4. The Lighthouse between the Worlds - Griffin must traverse dangerous new worlds if he hopes to save his father from a peril that threatens all of humanity in this fantastical new novel from the acclaimed author of A Nearer Moon. Griffin and his father tend to their lighthouse on the craggy coast of Oregon with the same careful routine each day. There are hardly ever any visitors, but they like it that way. Which is why, when a group of oddly dressed strangers suddenly appears, Griffin begins to see just how many secrets his father has been keeping. He never imagined that his lighthouse contains a portal to strange and dangerous worlds, or that a Society of Lighthouse Keepers exists to protect the Earth from a fearsome enemy invasion. But then Griffin’s dad is pulled through the lens of the lighthouse into one of those other worlds. With his father gone, nobody from the Society is giving Griffin any answers, so he’s on his own. Armed only with a book of mysterious notes from his parents, Griffin is determined to find his dad, no matter what dangers lurk on the other side of the portal.

Books About Outer Space and Science

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Destination: Space
Written by Dr Christoph Englert & illustrated by Tom Clohosy Cole
picture book
Recommend Ages: 3-7

Hop on board the space shuttle and get ready for the ride of your life as you explore deep space with your five fellow space cadets. This journey of discovery takes you through our local solar system and beyond, to galaxies far and wide. With every encounter, learn more about the science behind the stars, planets, meteors and comets in our sky, and the history of our universe.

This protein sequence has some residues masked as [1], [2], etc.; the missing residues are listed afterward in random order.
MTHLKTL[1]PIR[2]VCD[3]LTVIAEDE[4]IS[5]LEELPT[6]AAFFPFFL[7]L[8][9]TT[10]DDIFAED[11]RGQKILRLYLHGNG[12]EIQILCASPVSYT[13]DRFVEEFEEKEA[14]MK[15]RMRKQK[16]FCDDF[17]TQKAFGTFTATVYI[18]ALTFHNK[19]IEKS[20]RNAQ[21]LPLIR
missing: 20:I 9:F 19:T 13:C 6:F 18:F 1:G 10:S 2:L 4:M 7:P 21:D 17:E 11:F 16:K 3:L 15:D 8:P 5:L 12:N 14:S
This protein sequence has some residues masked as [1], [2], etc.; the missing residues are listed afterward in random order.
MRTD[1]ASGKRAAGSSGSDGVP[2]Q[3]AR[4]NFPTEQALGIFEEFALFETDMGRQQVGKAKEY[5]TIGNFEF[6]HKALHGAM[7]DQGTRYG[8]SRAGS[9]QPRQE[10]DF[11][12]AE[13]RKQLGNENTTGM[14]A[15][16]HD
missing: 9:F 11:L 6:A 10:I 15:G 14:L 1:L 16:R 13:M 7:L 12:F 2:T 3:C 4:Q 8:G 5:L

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George and the Big Bang
Written by Stephen Hawking and Lucy Hawking & illustrated by Garry Parsons
chapter book
Recommend Ages: 8-12

Explore how the universe began—and thwart evil along the way—in this cosmic adventure from Stephen and Lucy Hawking that includes a graphic novel. George has problems. He has twin baby sisters at home who demand his parents’ attention. His beloved pig Freddy has been exiled to a farm, where he’s miserable. And worst of all, his best friend, Annie, has made a new friend whom she seems to like more than George. So George jumps at the chance to help Eric with his plans to run a big experiment in Switzerland that seeks to explore the earliest moment of the universe. But there is a conspiracy afoot, and a group of evildoers is planning to sabotage the experiment. Can George repair his friendship with Annie and piece together the clues before Eric’s experiment is destroyed forever? This engaging adventure features essays by Professor Stephen Hawking and other eminent physicists about the origins of the universe and ends with a twenty-page graphic novel that explains how the Big Bang happened—in reverse!